When you start building an application for the web, one of the features that almost always gets overlooked is accessibility. There are lots of plugins out there and most of them just ignore this. During the summer of 2011, I worked as a Google Summer of Code student for Inclusive Design Institute and the most unique thing about them was their focus on accessibility. I developed an image editor [source][demo] component for the web. One of my focus during the development was to allow editing the images on the web without the use of mouse.

During this summer, I worked with NESCent on the development of jMatrixBrowse[source][demo]. This summer as well, I focused quite a lot on the keyboard accessibility for jMatrixBrowse. In this post, I'll walk you through the process of creating keyboard shortcuts for jQuery plugins. And its really simple, thanks to jquery.hotkeys maintained by jeresig, the creator of jQuery.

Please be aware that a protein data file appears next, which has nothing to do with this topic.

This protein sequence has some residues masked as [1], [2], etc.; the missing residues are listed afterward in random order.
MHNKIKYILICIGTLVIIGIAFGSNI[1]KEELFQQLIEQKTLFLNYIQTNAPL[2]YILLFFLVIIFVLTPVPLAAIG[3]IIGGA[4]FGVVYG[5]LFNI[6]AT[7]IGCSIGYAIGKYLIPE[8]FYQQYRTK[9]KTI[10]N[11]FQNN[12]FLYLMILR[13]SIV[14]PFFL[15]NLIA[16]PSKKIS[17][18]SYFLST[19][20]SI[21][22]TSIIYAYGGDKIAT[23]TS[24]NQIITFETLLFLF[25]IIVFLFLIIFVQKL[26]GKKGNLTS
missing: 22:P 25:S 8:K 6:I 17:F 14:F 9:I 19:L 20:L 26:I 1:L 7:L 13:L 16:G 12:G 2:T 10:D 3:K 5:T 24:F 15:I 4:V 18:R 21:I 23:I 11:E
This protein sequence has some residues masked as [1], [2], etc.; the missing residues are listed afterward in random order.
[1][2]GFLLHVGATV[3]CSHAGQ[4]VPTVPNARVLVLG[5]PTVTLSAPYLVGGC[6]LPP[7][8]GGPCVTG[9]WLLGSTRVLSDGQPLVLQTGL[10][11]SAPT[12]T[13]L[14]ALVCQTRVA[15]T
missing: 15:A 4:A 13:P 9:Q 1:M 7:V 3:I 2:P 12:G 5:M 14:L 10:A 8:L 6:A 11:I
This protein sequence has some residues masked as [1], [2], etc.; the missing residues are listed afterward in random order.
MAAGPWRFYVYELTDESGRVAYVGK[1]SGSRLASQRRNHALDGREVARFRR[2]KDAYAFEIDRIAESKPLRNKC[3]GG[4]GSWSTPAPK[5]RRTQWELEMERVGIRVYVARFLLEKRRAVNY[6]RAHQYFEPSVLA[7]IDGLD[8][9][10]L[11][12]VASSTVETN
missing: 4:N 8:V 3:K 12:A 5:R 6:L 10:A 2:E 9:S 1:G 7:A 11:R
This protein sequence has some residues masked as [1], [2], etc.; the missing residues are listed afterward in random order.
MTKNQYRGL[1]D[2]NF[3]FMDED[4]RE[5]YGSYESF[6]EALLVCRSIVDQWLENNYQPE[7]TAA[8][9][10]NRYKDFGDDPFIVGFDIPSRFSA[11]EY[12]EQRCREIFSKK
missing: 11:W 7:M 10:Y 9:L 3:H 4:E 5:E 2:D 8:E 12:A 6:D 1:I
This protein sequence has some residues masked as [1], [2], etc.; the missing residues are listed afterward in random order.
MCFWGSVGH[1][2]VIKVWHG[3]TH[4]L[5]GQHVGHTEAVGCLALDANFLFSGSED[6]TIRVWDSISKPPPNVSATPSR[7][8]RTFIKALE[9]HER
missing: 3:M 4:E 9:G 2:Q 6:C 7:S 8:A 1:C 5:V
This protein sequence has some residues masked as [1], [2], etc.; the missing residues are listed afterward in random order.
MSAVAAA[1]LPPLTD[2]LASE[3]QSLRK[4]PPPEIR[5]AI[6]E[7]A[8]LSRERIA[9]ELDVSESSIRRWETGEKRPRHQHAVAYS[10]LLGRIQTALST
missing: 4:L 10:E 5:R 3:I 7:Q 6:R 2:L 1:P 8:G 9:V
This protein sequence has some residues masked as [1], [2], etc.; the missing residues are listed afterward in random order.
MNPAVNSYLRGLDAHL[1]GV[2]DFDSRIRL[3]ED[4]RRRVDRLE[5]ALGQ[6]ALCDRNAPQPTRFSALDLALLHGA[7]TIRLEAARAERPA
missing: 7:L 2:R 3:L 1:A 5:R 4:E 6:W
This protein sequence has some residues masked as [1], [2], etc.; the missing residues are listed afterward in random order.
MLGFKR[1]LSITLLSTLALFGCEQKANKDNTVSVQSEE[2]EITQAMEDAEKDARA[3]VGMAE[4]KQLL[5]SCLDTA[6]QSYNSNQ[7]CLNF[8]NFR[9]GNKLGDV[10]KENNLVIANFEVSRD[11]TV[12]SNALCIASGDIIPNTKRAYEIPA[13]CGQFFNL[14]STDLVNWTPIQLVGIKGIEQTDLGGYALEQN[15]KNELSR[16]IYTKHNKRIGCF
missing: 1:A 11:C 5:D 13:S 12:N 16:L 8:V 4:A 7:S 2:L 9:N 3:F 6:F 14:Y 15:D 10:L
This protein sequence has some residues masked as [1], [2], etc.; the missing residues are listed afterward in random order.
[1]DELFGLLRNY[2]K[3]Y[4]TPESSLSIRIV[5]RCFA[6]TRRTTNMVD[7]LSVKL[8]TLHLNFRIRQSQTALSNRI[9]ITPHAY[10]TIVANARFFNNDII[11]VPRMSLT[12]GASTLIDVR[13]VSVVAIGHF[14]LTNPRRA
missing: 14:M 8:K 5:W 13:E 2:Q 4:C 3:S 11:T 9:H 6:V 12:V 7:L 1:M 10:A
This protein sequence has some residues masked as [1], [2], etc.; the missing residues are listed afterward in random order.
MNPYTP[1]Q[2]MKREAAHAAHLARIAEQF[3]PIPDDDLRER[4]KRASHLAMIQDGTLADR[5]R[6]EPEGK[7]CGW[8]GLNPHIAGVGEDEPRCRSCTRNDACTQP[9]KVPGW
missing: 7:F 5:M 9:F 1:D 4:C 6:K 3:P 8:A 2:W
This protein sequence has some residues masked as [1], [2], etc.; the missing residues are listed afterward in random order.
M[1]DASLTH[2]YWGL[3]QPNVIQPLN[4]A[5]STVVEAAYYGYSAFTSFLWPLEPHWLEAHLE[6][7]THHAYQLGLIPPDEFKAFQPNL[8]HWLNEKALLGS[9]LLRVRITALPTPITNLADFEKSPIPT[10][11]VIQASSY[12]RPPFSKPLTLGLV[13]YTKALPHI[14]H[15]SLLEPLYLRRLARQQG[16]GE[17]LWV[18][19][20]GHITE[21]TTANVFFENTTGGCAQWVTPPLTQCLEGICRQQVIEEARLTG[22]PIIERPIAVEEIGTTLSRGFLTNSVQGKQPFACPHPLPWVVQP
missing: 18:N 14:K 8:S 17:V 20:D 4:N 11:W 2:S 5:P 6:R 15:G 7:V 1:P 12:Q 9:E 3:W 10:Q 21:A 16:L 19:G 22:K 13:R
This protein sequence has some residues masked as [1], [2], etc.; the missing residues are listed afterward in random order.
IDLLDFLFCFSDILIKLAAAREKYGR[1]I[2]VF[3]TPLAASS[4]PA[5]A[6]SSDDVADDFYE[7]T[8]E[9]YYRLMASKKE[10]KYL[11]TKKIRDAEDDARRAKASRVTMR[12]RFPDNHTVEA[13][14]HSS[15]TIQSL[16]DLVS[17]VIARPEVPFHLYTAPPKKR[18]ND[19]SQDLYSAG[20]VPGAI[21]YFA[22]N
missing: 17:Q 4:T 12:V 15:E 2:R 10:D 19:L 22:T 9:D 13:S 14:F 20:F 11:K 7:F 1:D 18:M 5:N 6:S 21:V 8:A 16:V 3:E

The first step is to download the plugin. Its just one file. Get this. Now, its really simple to add keyboard shortcuts. Just include this script in the html. Here's how you would now bind these in your js.

jQuery(document).bind('keydown', 'right', function(e) {  
  // right arrow key pressed
});
jQuery(document).bind('keydown', 'left', function(e) {  
  // left arrow key pressed
});
jQuery(document).bind('keydown', 'up', function(e) {  
  // up arrow key pressed
});
jQuery(document).bind('keydown', 'down', function(e) {  
  // down arrow key pressed
});
jQuery(document).bind('keydown', 'ctrl+up', function() {  
  // ctrl + up arrow key pressed
});

Just add any combination of shortcuts that you want to bind to. Keep in mind not to use common browser shortcuts because the browsers might handle these shortcuts on their own and not pass them to your page. Firefox seems to be the most liberal in this regard and Safari the most restricting. So I would test the shortcuts in Safari to see if these are actually passed to my script.